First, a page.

Pillars of Game Development/Excitement
If a game has no excitement, it isn't fun. If it isn't fun, people won't play it. People don't invite one another over for a nice evening of Taxes, after all!
Some games might be considered to be more exciting than others. Or, you might think of it as being exciting, but in a different kind of way. Let's look at some card games.
UNO is a popular card game, and it has a high level of excitement. That's because play moves quickly and the players are allowed to make decisions that change the direction of the game.
Poker is also a very popular card game, but it's not as fast-moving as UNO. It's exciting, but in a different sense. While Poker doesn't have a kinetic, frenzied energy, there is a strong element of interest in the conclusion of each hand - a person might have money or at least chips riding on the outcome.
So, you might consider factors like: how long a person waits for a turn, what have they risked on their decisions, how much ability do players have to change the course of the game, etc.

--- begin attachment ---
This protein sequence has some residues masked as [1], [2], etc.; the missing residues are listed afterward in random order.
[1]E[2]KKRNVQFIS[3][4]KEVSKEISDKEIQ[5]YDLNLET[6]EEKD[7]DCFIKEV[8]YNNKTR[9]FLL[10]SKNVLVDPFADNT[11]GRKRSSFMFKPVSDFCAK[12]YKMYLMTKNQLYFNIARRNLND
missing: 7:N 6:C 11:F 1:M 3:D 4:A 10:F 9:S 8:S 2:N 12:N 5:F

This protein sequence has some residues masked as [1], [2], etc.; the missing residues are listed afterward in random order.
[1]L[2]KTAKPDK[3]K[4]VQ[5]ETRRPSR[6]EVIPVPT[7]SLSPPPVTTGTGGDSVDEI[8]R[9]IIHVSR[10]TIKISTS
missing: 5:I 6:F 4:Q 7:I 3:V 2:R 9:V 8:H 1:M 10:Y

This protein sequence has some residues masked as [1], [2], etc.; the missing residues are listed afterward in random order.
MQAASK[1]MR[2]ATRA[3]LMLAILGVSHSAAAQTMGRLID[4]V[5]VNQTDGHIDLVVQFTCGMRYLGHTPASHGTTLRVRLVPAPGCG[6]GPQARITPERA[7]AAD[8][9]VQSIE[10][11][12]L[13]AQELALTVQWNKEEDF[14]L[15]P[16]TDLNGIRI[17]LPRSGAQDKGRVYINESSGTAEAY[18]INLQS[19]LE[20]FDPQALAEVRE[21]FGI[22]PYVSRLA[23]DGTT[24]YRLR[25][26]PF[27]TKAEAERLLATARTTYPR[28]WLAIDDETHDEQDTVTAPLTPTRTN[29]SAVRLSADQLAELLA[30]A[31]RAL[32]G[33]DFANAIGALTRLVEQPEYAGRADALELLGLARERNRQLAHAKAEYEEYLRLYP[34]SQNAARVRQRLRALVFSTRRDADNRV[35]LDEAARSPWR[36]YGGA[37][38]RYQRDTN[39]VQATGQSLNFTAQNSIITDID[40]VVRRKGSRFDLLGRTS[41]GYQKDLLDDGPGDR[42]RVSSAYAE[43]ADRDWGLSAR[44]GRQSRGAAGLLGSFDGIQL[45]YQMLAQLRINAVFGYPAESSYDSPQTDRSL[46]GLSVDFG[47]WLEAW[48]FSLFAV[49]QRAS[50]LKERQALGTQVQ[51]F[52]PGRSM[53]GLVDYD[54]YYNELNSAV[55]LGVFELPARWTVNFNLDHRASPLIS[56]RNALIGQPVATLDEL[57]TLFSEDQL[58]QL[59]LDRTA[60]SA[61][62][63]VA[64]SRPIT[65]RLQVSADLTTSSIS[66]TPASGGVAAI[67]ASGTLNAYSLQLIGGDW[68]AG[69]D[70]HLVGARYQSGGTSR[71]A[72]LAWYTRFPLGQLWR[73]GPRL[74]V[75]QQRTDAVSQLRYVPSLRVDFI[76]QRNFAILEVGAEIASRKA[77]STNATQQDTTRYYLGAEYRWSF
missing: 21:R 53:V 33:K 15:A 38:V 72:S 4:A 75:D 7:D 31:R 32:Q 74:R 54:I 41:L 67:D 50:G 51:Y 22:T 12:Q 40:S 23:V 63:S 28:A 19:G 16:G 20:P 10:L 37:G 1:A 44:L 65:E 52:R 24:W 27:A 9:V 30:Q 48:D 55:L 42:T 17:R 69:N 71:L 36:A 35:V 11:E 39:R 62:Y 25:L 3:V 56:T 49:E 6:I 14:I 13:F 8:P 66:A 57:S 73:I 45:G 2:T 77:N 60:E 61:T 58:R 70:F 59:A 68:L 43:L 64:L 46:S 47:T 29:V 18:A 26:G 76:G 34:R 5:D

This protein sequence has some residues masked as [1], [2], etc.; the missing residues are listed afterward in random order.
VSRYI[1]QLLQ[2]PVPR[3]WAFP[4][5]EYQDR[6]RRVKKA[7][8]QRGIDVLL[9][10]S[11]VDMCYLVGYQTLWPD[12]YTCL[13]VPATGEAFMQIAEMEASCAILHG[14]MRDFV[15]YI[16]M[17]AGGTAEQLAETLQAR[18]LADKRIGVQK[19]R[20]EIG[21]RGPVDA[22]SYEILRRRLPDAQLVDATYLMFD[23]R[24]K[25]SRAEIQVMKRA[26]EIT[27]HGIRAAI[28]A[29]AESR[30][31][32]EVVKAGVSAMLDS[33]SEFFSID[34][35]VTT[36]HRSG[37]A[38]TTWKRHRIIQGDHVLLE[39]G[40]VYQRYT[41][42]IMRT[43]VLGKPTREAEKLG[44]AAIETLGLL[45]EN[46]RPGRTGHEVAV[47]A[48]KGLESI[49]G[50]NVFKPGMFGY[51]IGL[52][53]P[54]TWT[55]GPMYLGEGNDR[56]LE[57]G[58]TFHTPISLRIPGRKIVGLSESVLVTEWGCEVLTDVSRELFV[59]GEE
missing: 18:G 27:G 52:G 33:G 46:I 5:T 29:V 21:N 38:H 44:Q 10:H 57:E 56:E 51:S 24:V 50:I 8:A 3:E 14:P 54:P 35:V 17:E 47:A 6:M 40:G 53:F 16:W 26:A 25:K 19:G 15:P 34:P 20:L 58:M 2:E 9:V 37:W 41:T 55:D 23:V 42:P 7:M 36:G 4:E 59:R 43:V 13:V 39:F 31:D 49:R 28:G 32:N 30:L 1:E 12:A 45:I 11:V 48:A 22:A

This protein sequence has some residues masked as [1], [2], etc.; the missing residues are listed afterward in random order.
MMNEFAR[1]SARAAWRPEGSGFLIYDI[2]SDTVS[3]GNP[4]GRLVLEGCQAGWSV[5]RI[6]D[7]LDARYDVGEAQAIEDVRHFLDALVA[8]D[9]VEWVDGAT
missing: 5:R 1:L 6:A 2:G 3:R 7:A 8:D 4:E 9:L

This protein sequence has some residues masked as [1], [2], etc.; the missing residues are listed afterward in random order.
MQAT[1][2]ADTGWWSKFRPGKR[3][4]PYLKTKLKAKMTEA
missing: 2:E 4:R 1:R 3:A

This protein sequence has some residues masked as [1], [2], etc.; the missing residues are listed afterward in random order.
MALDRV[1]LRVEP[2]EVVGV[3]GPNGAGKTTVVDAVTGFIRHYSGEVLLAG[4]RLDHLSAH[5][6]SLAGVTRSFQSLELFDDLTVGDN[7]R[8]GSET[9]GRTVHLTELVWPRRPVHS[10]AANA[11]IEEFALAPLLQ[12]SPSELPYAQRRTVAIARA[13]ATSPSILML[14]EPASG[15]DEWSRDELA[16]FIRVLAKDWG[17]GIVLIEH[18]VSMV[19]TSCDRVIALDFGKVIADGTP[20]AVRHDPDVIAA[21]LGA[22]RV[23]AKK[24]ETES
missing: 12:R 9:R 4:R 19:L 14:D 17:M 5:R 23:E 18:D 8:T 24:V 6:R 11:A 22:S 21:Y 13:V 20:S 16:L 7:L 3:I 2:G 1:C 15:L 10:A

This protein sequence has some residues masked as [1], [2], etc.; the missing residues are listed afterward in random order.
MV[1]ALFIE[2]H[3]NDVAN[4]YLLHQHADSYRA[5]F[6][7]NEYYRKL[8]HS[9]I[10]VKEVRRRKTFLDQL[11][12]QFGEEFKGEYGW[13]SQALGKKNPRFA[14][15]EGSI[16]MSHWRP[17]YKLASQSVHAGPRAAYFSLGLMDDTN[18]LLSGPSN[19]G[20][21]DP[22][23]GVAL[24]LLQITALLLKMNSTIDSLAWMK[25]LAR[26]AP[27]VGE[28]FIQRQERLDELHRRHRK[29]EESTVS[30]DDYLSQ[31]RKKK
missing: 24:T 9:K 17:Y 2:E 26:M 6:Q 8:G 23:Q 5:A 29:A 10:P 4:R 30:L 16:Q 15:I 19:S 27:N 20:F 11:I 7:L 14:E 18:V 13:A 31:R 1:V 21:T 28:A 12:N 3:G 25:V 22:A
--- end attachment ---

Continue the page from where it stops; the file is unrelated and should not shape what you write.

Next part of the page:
Consider some factors of excitement in a game: [EDITS WELCOME]
Speed. Games that are geared for a younger audience require a constant, frenzied energy or else the kids will lose interest. Adults can tolerate games that are slower-paced, but will also get bored if they have to wait for long periods of time before getting a turn to play. Think about it: they didn't agree to play a game just so they could sit around and NOT PLAY!
Payback. Losing one round is tolerable for a player if they feel they might come back and win later on, or even exact revenge on another player.
Tension. Games like Scrabble have very little tension. But a game like JENGA is full of building tension. Players take turns removing blocks, knowing that each turn brings them closer to disaster. A game like Operation is also full of tension. One false move and a player will be punished with a nerve-jarring buzz.
Lastly, consider the human interaction involved in a game. People sitting quietly waiting for the other person to make a move can get boring for players, whereas a game that encourages interaction can be fun and exciting. Kids games and "ice breaker" games focus more on human interaction than strategy or puzzle type games.